Mid-Century London is the setting at the beginning of More Than You Know: A Novel. The author paints a lush backdrop for this period piece, showcasing the times as they were. Sweeping from the fifties into the early seventies, we are gifted with a peek into the lives of Londoners who are privileged and well-born; and alongside them, we see the hard working blue collar class, with some notables who pull themselves up by their own efforts.

Against this backdrop, we view the issues of the times: women struggling to find their place in the world of work, while men are forced to reexamine their own views of the roles of men and women. Front and center in this tale are Eliza Fullerton-Clark and Matt Shaw, two people from different worlds drawn together by their passion. Two people whose values are so different that one wonders how they lasted as long as they did. Their child is the glue that holds them together for a good part of their marriage, and in the end, the child will become the centerpiece in an ugly and destructive custody battle.

All the supporting characters were intriguing in their own way, from Scarlett, Matt’s sister, to Mariella, a beautiful socialite that Eliza met while working on a fashion magazine. The careers, relationships, and how these characters were swept along with the times, showing us their interior and exterior worlds, kept me glued to the pages, even as I sometimes grew impatient with their behavior and their thinking.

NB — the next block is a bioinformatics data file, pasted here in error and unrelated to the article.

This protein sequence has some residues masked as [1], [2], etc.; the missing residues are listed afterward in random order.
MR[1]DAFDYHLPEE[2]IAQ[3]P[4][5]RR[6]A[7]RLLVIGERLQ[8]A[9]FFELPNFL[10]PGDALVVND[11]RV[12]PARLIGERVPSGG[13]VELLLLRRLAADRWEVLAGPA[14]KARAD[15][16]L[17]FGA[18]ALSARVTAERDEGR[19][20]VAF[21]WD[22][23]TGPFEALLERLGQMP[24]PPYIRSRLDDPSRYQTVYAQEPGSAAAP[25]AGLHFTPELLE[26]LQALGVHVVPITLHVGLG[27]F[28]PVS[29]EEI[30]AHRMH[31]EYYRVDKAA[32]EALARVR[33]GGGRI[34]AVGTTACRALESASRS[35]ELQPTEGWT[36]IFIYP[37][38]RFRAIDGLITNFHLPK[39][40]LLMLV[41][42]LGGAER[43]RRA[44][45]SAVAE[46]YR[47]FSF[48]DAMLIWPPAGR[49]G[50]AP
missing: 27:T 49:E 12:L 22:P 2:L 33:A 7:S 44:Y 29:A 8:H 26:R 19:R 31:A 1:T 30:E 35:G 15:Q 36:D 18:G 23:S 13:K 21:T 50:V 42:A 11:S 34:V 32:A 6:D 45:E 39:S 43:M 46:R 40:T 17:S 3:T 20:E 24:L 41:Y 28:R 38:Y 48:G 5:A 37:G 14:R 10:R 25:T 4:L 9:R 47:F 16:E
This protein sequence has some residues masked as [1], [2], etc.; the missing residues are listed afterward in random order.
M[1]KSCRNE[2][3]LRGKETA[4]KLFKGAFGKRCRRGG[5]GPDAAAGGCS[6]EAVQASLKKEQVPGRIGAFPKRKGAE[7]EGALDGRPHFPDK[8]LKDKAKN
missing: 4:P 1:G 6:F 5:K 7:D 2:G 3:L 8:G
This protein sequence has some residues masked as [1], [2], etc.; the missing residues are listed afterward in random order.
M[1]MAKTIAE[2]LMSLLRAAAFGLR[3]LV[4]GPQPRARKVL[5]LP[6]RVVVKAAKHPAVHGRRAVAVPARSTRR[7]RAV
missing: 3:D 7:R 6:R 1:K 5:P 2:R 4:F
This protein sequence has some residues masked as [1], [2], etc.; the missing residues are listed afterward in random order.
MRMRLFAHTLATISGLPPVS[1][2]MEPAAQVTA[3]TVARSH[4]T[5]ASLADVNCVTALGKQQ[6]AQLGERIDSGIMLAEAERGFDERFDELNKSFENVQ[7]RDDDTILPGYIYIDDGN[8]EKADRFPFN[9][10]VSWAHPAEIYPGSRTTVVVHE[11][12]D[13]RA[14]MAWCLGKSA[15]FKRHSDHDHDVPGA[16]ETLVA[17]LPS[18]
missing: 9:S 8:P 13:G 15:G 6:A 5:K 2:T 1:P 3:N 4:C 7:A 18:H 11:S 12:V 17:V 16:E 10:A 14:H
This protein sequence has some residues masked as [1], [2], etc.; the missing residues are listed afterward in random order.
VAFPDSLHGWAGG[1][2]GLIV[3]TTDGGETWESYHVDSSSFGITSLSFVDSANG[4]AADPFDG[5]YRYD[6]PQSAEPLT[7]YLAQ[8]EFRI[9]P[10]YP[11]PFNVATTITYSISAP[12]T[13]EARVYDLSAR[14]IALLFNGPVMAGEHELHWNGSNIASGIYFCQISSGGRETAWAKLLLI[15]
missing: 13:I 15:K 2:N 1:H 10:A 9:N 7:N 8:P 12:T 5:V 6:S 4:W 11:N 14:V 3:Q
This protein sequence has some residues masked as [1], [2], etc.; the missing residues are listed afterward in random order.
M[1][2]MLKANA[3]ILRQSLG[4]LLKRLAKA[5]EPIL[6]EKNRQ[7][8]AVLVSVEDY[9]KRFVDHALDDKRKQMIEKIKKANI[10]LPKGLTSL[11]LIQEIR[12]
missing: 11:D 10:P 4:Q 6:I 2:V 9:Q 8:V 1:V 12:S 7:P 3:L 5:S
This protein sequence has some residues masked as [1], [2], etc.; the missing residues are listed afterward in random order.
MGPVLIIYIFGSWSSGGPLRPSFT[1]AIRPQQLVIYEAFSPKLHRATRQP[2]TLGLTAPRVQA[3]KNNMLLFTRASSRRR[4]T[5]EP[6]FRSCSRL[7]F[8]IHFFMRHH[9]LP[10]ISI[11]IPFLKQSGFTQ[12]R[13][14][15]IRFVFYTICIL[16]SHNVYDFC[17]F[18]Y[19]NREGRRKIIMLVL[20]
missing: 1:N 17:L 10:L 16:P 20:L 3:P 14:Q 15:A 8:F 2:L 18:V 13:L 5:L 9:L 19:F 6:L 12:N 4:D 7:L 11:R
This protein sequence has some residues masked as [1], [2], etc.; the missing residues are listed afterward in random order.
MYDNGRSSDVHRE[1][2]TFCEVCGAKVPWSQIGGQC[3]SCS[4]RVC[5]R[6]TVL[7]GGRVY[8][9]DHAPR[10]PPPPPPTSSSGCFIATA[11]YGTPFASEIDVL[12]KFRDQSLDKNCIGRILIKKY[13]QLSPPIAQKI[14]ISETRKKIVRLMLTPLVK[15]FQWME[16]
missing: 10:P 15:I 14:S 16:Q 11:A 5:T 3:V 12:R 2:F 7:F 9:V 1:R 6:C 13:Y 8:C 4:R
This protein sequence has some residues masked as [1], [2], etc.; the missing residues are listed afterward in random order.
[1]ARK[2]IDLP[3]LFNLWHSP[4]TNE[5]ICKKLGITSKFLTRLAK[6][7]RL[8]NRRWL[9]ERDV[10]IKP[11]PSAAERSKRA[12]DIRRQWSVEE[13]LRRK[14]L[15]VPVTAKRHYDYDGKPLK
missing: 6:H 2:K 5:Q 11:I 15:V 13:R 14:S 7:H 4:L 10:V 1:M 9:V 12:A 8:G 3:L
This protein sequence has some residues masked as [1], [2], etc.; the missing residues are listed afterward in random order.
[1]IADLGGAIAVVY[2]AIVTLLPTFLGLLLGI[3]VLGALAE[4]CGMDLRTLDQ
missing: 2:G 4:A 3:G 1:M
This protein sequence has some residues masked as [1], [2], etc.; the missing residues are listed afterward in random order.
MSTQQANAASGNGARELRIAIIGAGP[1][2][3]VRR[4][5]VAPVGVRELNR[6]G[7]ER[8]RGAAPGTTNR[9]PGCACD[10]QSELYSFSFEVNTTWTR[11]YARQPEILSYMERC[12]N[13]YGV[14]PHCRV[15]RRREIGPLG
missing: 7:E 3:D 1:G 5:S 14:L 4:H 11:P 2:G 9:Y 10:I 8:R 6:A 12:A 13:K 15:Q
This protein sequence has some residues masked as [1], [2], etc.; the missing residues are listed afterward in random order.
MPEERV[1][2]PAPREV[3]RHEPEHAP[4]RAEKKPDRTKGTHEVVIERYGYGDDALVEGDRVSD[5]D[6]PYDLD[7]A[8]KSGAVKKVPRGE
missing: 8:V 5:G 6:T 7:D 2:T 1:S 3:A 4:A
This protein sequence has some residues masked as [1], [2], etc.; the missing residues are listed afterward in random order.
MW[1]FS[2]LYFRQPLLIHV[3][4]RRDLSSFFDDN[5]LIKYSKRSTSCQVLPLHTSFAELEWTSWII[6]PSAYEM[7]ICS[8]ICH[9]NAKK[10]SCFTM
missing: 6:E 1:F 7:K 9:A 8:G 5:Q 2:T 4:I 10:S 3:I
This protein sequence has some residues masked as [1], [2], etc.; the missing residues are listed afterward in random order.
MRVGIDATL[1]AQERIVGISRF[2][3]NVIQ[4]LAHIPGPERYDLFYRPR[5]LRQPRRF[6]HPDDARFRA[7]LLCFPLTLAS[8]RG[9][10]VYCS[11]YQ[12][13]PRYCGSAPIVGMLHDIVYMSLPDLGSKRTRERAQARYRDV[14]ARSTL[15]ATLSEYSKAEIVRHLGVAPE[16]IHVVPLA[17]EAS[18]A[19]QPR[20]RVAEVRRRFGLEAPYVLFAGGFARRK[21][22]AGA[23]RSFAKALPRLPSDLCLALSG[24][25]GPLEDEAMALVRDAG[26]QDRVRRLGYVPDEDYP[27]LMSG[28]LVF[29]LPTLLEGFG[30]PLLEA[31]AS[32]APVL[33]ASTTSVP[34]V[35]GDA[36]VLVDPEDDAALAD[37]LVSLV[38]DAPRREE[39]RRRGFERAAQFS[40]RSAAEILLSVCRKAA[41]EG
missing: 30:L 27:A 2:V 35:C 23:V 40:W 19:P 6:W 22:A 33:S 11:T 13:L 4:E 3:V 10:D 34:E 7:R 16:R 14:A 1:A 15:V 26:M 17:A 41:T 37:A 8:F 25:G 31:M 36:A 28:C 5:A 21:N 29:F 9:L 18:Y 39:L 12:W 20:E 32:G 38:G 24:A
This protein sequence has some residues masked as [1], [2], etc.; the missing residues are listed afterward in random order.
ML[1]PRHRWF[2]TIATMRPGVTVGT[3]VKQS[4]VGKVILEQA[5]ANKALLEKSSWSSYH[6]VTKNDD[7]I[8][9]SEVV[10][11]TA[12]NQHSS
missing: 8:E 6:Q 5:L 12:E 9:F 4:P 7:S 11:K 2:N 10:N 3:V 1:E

Vincenzi has a way of delving into the gritty lives of the characters, and as the marriage between Eliza and Matt disintegrates, she depicts how the characters have come to some realizations about the institution and what befalls it:

“Marriages do not suddenly drop dead; they expire slowly, from a thousand cutting words, a million misunderstandings, from an unwillingness to apologize to a willingness to take revenge. There is a dawning–slow at first, then gathering pace–that things are not as they were and moreover not as they should be, that responses are not what is hoped for, that disappointment is more frequent than delight, that resentment is more persistent than forgiveness, all remarked upon and brooded over and then stored angrily away. Desire dies; affection withers; trust becomes a memory.”

As I finished the story and felt that glow that comes with a satisfying ending, I knew that I had revisited a season of change in the lives of the characters that mirrored those felt by any of us who lived through those times. I could feel again what it was like to experience the passions, desires, and ambitions that burst upon us all when traditions were cast aside in favor of new ideas. Four stars.